Objective(s) — Although rates of human immunodeficiency virus (HIV) are similar for individuals with and without intellectual and developmental disabilities (IDD), very little is known about the health needs and service use of those with IDD and HIV. Among a population with IDD, we compared the physical and mental health profiles, as well as general and mental health service use for those with and without HIV.
Design — Retrospective cohort study in Ontario, Canada using linked administrative health and social service databases.
Methods — The prevalence of physical conditions and mental health disorders, and patterns of service use for any reason and service use for mental health issues were compared among Ontario adults with IDD and HIV (n = 107) and without HIV (n = 63 901) in log-binomial models adjusted for age, sex and neighbourhood income and rurality.
Results — Adults with IDD and HIV were more likely than those without HIV to have three types of mental health disorders: non-psychotic disorders [aRR: adjusted rate ratio (aRR): 1.22 (95% confidence interval (CI): 1.01–1.47)], psychotic disorders [aRR: 1.57 (1.09, 2.28)] and substance use disorders [aRR: 3.52 (2.53, 4.91)]. Adults with IDD and HIV were also more likely to have emergency department visits [aRR: 1.68 (1.42, 1.98)] and hospital admissions [aRR: 2.55 (1.74, 3.73)] for any reason, and to have mental health emergency department visits and/or admissions [aRR: 2.82 (1.90, 4.18)].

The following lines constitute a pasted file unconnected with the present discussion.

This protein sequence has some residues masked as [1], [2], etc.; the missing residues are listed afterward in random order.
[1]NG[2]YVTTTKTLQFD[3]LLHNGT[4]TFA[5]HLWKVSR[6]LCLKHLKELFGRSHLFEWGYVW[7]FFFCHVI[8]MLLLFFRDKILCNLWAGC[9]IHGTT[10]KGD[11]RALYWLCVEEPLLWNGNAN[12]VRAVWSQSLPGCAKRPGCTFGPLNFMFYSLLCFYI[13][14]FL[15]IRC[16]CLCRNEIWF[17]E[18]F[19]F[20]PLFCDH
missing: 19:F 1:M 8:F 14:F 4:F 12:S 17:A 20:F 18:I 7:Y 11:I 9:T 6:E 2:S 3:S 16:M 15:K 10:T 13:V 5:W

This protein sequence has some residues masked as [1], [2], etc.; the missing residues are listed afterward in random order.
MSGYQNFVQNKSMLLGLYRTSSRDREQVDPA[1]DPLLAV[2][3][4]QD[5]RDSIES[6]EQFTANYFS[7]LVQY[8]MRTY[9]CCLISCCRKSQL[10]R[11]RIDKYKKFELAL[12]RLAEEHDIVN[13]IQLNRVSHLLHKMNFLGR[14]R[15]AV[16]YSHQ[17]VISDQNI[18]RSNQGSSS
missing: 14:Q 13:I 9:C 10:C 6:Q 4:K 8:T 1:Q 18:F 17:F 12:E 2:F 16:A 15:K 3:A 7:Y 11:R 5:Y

Discussion — Adults with IDD and HIV have complex health profiles and greater health service use than HIV-negative adults with IDD. These findings call for closer integration of programs delivered by the HIV and disability sectors to optimise the health of this patient population.
Health care utilization